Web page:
Senate defies Trump plan to withdraw troops in Syria, Afghanistan

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The Republican-led Senate voted 68-23 in favor of the amendment introduced by Senate Republican Leader Mitch McConnell. Only 4 Republicans and 19 Democrats voted against it.

Specifically, the amendment asserts that the US faces continued threats from terrorist groups in Syria and Afghanistan, and a quick withdrawal of USA forces could risk those gains and national security.

Trump's planned drawdown in Afghanistan and total withdrawal from Syria triggered a backlash from the US national security establishment earlier this month, including the resignation of top officials like former Secretary of Defense Jim Mattis. It could also damage our credibility with our allies fighting with us in the coalition, like the Kurdish-backed Syrian Democratic Forces, and raise the possibility ISIS could regain territory.

Last month, Trump stunned Capitol Hill and the Pentagon with the announcement that the roughly 2,000 US troops fighting the Islamic State in Syria would withdraw from the country within 30 days.

"I inherited a total mess in Syria and Afghanistan, the "Endless Wars" of unlimited spending and death". The vote was in part also a condemnation of Saudi Crown Prince Mohammed bin Salman, who is suspected of playing a role in the murder of Washington Postjournalist Jamal Khashoggi.

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Donors from his home state of NY contributed almost $82,000 to his campaign committee in the final months of 2018. Some Democrats said Trump will be responsible for a second shutdown if he won't go along with a bipartisan deal.

That it was spearheaded by McConnell, R-Ky., who often waits to cross Trump until there is overwhelming momentum in his conference, indicates how deeply the president's announcements broke faith within the party.

Still, Sanders argued that the manner of Trump's pullout was "reckless" and the Vermont senator called for a "troop withdrawal plan that is coordinated with our allies, that continues to provide humanitarian aid and that supports political settlements in these countries". Exact timing for a vote on the final bill has not been announced yet.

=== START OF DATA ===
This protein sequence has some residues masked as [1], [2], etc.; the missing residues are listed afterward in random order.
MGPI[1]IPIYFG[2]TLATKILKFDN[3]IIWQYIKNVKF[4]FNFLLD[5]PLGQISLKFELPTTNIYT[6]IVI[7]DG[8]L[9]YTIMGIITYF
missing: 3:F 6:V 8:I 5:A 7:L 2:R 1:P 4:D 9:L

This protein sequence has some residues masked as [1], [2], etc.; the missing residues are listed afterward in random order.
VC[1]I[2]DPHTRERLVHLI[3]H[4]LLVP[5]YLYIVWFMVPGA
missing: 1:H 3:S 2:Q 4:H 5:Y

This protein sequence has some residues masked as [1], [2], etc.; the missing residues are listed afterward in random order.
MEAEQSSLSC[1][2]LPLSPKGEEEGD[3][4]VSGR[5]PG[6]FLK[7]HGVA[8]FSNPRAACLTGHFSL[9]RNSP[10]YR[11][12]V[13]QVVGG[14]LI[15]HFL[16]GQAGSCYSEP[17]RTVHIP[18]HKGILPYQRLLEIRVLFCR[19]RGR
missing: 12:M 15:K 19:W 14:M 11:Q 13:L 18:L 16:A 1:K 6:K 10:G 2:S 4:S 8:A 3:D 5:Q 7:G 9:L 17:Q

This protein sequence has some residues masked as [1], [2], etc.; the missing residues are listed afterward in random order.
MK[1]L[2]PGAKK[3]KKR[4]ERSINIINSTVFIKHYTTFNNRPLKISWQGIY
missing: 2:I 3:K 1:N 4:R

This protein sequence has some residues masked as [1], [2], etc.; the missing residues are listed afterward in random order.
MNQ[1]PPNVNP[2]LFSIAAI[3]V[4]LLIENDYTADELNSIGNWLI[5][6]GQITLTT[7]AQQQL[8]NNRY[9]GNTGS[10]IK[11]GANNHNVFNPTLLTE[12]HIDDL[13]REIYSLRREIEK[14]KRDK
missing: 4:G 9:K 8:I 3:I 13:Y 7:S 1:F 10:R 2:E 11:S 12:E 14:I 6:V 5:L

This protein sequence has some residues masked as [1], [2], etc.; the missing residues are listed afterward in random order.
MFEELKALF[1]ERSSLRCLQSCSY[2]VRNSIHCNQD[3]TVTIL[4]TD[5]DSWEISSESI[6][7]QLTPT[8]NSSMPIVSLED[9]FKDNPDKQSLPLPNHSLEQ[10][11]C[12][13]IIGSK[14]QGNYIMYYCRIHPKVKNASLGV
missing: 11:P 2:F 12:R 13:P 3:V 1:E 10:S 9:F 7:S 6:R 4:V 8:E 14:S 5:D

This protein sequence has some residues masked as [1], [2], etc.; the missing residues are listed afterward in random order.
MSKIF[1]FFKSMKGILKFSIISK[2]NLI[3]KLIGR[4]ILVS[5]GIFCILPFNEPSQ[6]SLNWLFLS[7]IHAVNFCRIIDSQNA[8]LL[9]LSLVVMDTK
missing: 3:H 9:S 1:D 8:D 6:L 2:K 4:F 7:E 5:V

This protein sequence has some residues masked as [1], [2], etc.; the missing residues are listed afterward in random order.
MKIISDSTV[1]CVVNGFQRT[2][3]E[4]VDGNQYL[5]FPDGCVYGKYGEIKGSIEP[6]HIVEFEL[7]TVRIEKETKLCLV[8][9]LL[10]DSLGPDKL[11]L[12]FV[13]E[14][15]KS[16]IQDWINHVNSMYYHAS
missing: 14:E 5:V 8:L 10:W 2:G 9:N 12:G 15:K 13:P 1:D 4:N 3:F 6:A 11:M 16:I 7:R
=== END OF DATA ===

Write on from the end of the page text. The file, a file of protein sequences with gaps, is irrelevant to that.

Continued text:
The non-binding language calls al Qaeda and the Islamic State continuing global threats, contradicting Mr. Trump's Twitter-based foreign policy claims that the fight against worldwide terrorism has been largely wrapped up. They don't want to withdraw troops from countries where threats from terrorists remain strong, despite ongoing efforts that have diminished their power.

"We are on a deliberate, coordinated, disciplined withdrawal", Shanahan said Tuesday in his first formal engagement with media as acting defense secretary. He said of the message it sends to Trump: "That we're a coequal branch of government and have coequal responsibility for foreign relations". That bill, which includes fresh sanctions on Syria and a measure combating the Boycott, Divest and Sanctions (BDS) movement against Israel, advanced in a procedural vote on Monday.

"Their bill would make election day a new paid holiday for government workers, and create an additional, brand-new, paid leave benefit for up to six days for any federal bureaucrat who decides they'd like to hang out at the polls during an election", said McConnell, speaking on the Senate floor. If it succeeds, the language would be added to a wide-ranging foreign policy bill that has been pending on the Senate floor for several weeks. Similar rifts exist within Trump's own administration, evident this week when the heads of major U.S. intelligence agencies testified to the Senate and contradicted him on the strength of the Daesh and several other foreign policy matters.